Public Health

The Paradox of Medical Costs During the Pandemic

By and ·June 30, 2020
Harvard T.H. Chan School Of Public Health and Harvard Medical School and Willis Towers Watson

The Issue:

As COVID-19 began to rapidly spread in the United States, many experts suggested that medical costs would rise substantially due to the pandemic. They projected high costs from long and expensive hospitalizations for those seriously affected by the virus, especially in hot-spots throughout the country.

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Disparities in Access to Health Care During a Pandemic

By and ·May 27, 2020
University of Colorado Denver and Vanderbilt University

The Issue:

The coronavirus crisis has shone a spotlight on existing disparities in access to health care in the United States and on the implications that this uneven access can have in the context of an infectious disease pandemic. Immigrants, especially non-citizens, are less likely to be insured than natives.

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COVID-19 Impact on Indigenous Peoples in the U.S.

By ·May 12, 2020
University of California, Los Angeles

The Navajo Nation estimates that up to 30% of the population must haul water because they are not served by piped water systems.

The Issue:

There is emerging evidence that many disadvantaged communities in the United States are being disproportionately impacted by COVID-19. Native American communities share some

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Policy Responses to the Economic Consequences of Coronavirus

By and ·March 17, 2020
Harvard Kennedy School, and The Fletcher School, Tufts University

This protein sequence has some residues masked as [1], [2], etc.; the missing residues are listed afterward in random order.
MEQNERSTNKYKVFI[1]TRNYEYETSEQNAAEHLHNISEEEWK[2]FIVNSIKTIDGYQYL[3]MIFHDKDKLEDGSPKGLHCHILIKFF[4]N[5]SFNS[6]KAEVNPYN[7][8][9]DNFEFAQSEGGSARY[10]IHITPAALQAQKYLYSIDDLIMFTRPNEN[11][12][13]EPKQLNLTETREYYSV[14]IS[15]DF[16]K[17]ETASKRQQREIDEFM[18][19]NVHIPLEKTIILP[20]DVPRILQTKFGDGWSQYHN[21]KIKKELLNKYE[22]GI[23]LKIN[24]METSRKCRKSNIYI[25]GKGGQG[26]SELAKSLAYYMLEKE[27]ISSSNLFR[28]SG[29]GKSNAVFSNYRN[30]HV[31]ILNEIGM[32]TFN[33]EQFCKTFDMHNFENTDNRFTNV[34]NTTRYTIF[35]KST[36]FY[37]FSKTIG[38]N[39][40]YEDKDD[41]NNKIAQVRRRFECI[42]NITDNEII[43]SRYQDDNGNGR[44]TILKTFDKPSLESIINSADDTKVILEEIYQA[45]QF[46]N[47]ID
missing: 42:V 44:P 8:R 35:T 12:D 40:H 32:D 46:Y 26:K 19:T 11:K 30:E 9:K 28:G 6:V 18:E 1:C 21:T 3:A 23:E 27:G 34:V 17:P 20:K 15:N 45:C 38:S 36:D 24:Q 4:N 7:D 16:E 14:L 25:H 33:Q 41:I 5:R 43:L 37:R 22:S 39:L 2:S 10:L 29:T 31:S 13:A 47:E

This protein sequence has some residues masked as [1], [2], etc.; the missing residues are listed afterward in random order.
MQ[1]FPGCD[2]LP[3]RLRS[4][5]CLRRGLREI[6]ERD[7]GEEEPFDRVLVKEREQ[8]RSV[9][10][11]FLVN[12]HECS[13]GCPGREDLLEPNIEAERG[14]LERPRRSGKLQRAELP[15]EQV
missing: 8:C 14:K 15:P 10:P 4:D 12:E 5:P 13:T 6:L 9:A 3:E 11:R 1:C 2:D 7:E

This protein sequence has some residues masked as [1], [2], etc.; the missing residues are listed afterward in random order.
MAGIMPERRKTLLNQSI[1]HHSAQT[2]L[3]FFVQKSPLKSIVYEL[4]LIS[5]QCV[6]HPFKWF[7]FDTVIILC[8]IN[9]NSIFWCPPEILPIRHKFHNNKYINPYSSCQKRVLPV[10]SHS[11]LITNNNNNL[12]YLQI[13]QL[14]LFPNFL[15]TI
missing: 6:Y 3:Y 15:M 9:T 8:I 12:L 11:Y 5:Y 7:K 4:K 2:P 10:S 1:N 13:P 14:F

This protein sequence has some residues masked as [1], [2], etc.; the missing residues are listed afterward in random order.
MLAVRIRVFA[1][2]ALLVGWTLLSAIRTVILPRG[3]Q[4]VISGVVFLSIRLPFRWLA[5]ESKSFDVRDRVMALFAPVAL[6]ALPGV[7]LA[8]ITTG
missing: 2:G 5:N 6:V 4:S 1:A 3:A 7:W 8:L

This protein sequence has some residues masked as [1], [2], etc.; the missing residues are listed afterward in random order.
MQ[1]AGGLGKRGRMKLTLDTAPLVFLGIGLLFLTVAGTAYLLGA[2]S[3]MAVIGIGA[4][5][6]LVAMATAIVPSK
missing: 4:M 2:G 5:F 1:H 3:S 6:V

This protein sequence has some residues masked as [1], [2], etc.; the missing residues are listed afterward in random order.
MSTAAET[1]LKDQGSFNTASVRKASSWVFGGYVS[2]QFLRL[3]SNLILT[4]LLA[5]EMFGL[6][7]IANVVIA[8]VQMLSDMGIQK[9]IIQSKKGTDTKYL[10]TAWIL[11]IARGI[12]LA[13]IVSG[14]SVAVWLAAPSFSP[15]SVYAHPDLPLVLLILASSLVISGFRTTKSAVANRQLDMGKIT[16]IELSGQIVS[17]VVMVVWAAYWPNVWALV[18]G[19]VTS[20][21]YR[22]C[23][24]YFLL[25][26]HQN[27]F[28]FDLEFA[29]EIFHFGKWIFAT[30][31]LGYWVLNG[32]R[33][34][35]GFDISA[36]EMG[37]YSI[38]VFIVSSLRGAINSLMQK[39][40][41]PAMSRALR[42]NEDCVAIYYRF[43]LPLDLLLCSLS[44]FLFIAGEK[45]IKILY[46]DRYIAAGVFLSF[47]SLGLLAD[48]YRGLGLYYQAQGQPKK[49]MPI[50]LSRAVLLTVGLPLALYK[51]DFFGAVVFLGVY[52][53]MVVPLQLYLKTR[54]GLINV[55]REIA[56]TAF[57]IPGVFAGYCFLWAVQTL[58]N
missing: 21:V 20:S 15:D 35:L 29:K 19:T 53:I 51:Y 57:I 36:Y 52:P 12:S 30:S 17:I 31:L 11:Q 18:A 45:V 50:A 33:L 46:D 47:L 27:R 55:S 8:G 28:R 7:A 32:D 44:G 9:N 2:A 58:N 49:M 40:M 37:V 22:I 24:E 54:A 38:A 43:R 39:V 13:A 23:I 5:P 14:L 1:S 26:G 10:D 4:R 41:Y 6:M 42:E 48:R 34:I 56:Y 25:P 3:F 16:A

The Issue:

Coronavirus presents economic challenges as well as adverse consequences for public health. Interruptions to regular business activity through people sheltering at home, limiting both the supply of workers and the demand for goods and services, coupled with panic in financial markets, almost certainly

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Lessons From the 1918 Flu Pandemic

By and ·March 17, 2020
Wellesley College

The Issue:

Much remains unknown and uncertain about the nature of the COVID-19 (coronavirus) pandemic, its trajectory, and the effectiveness of different strategies to slow its progression. While the current situation is in many ways uncharted territory, given the differences specific to the disease and the many

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Clearing the Air on the Costs of Pollution

By ·October 18, 2019
Cornell University

The Issue:

The United States has made a lot of headway in improving air quality since the initial Clean Air Act, the first drastic regulation of air pollution in the United States. While such a program has visible costs — such as decreased manufacturing employment, sectoral reallocation, and increased production

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Could Expanding Access to Contraception Improve Economic Outcomes?

By , and ·August 20, 2019
Texas A&M University and Vanderbilt University

The Issue:

Policies that gave women greater ability to control childbearing during the 1960s and 1970s have been linked to increased educational attainment, higher wages and greater labor force participation for women. This, in turn, improved their lifelong earnings and the living conditions of their children.

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